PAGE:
Vocal production learning in bats

Curr Opin Neurobiol. 2014 Oct:28:80-5. doi: 10.1016/j.conb.2014.06.014. Epub 2014 Jul 20.


Echolocating bats exhibit excellent control over their acoustic signals emitted and skillfully interpret the returning echoes, allowing orientation and foraging in complete darkness. Echolocation may be a preadaptation for sophisticated vocal communication with conspecifics and, ultimately, vocal learning processes. In humans, the importance of auditory input for correct speech acquisition is obvious, whereas vocal production learning is rare and patchily distributed among non-human mammals. Bats comprise one of the few mammalian taxa capable of vocal production learning, with current behavioral evidence for three species belonging to two families; more evidence will probably forthcoming. The taxon's speciose nature makes bats well suited for phylogenetically controlled, comparative studies on proximate and ultimate mechanisms of mammalian vocal production learning.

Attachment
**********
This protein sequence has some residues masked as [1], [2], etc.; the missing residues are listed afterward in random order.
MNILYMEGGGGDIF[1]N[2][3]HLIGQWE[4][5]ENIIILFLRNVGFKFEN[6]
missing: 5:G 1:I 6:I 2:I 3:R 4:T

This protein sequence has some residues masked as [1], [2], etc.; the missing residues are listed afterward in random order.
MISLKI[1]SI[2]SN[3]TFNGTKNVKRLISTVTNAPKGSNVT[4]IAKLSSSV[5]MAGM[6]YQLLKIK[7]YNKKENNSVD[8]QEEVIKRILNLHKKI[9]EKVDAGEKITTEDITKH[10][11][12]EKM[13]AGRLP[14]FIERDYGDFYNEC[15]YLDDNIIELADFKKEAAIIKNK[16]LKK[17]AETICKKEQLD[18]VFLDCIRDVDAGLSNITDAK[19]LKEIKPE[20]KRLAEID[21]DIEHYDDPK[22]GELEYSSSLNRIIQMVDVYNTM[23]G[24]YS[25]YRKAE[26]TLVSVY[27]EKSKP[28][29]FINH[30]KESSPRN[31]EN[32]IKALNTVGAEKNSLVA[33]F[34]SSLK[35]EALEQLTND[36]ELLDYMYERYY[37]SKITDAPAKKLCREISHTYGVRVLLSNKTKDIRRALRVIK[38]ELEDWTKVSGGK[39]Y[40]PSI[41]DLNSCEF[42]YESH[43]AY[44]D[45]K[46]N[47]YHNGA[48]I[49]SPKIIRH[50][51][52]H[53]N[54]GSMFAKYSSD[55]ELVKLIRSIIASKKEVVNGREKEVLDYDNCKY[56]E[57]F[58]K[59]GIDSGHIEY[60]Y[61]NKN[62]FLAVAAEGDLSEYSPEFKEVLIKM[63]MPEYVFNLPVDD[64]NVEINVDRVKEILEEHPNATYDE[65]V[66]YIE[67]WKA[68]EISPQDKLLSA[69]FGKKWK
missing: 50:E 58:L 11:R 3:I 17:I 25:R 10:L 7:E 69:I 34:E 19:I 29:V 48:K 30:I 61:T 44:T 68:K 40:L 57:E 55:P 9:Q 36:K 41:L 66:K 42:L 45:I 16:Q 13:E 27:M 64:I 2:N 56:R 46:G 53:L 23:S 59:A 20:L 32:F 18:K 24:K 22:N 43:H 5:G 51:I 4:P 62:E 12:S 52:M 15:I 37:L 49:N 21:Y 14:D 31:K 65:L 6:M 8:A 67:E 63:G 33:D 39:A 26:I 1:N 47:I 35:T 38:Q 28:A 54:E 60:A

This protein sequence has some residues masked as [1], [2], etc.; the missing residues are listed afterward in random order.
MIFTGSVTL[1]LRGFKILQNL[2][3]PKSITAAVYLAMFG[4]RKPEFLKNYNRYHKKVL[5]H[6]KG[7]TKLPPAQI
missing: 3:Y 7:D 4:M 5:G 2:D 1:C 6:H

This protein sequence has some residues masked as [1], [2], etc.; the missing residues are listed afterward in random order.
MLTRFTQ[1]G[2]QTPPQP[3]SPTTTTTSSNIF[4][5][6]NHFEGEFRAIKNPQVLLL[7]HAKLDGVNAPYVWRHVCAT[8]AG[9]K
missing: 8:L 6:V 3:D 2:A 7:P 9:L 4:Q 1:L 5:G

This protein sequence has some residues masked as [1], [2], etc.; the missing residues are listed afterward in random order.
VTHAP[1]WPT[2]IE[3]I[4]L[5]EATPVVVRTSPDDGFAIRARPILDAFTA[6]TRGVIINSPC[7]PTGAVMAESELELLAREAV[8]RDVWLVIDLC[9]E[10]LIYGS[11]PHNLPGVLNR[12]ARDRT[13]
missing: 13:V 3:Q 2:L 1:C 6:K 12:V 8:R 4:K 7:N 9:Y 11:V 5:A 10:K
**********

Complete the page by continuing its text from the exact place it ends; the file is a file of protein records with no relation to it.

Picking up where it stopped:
Publication types

  • Research Support, Non-U.S. Gov't
  • Review

MeSH terms

  • Animal Communication*
  • Animals
  • Chiroptera / physiology*
  • Learning / physiology*
  • Phylogeny